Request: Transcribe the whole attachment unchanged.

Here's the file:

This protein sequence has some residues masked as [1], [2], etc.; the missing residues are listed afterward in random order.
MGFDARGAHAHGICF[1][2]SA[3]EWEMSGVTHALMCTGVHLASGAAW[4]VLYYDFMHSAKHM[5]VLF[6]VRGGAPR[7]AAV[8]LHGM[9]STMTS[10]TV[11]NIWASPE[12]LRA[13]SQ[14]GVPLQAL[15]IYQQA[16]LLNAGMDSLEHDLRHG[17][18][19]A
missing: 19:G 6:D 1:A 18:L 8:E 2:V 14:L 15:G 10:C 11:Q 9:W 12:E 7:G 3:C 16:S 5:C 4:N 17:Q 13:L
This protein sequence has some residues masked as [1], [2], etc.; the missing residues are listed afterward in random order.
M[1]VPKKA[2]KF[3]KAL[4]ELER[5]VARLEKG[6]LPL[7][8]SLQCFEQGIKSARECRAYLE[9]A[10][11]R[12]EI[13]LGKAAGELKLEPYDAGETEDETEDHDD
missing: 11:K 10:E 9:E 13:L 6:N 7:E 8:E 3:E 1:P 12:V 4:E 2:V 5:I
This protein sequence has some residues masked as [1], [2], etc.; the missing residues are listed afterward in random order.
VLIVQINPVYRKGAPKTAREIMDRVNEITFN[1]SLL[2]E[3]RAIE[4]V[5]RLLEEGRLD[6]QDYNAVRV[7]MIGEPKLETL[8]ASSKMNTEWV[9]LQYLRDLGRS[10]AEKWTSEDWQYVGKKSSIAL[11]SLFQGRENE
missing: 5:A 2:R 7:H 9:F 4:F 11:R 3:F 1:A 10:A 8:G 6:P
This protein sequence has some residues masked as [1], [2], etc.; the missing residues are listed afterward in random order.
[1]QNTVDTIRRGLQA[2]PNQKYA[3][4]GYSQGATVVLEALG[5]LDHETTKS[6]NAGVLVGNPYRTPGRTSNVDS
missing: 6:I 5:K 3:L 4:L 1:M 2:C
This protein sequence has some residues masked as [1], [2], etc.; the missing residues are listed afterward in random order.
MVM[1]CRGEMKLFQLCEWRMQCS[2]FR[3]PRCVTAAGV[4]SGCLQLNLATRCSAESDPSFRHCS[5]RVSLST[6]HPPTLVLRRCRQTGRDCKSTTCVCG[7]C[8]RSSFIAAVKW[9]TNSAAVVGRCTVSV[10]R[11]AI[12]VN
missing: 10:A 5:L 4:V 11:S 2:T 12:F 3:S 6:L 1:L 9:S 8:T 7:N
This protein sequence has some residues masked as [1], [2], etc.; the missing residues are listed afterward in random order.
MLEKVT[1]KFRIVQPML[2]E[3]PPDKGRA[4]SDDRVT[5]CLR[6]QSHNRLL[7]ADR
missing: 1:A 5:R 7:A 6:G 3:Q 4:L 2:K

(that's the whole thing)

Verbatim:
This protein sequence has some residues masked as [1], [2], etc.; the missing residues are listed afterward in random order.
MGFDARGAHAHGICF[1][2]SA[3]EWEMSGVTHALMCTGVHLASGAAW[4]VLYYDFMHSAKHM[5]VLF[6]VRGGAPR[7]AAV[8]LHGM[9]STMTS[10]TV[11]NIWASPE[12]LRA[13]SQ[14]GVPLQAL[15]IYQQA[16]LLNAGMDSLEHDLRHG[17][18][19]A
missing: 19:G 6:D 1:A 18:L 8:E 2:V 14:L 15:G 10:C 11:Q 9:W 12:E 7:G 3:C 16:S 5:C 4:N 17:Q 13:L
This protein sequence has some residues masked as [1], [2], etc.; the missing residues are listed afterward in random order.
M[1]VPKKA[2]KF[3]KAL[4]ELER[5]VARLEKG[6]LPL[7][8]SLQCFEQGIKSARECRAYLE[9]A[10][11]R[12]EI[13]LGKAAGELKLEPYDAGETEDETEDHDD
missing: 11:K 10:E 9:E 13:L 6:N 7:E 8:E 3:E 1:P 12:V 4:E 2:V 5:I
This protein sequence has some residues masked as [1], [2], etc.; the missing residues are listed afterward in random order.
VLIVQINPVYRKGAPKTAREIMDRVNEITFN[1]SLL[2]E[3]RAIE[4]V[5]RLLEEGRLD[6]QDYNAVRV[7]MIGEPKLETL[8]ASSKMNTEWV[9]LQYLRDLGRS[10]AEKWTSEDWQYVGKKSSIAL[11]SLFQGRENE
missing: 5:A 2:R 7:H 9:F 4:F 11:R 3:F 1:A 10:A 8:G 6:P
This protein sequence has some residues masked as [1], [2], etc.; the missing residues are listed afterward in random order.
[1]QNTVDTIRRGLQA[2]PNQKYA[3][4]GYSQGATVVLEALG[5]LDHETTKS[6]NAGVLVGNPYRTPGRTSNVDS
missing: 6:I 5:K 3:L 4:L 1:M 2:C
This protein sequence has some residues masked as [1], [2], etc.; the missing residues are listed afterward in random order.
MVM[1]CRGEMKLFQLCEWRMQCS[2]FR[3]PRCVTAAGV[4]SGCLQLNLATRCSAESDPSFRHCS[5]RVSLST[6]HPPTLVLRRCRQTGRDCKSTTCVCG[7]C[8]RSSFIAAVKW[9]TNSAAVVGRCTVSV[10]R[11]AI[12]VN
missing: 10:A 5:L 4:V 11:S 2:T 12:F 3:S 6:L 1:L 9:S 8:T 7:N
This protein sequence has some residues masked as [1], [2], etc.; the missing residues are listed afterward in random order.
MLEKVT[1]KFRIVQPML[2]E[3]PPDKGRA[4]SDDRVT[5]CLR[6]QSHNRLL[7]ADR
missing: 1:A 5:R 7:A 6:G 3:Q 4:L 2:K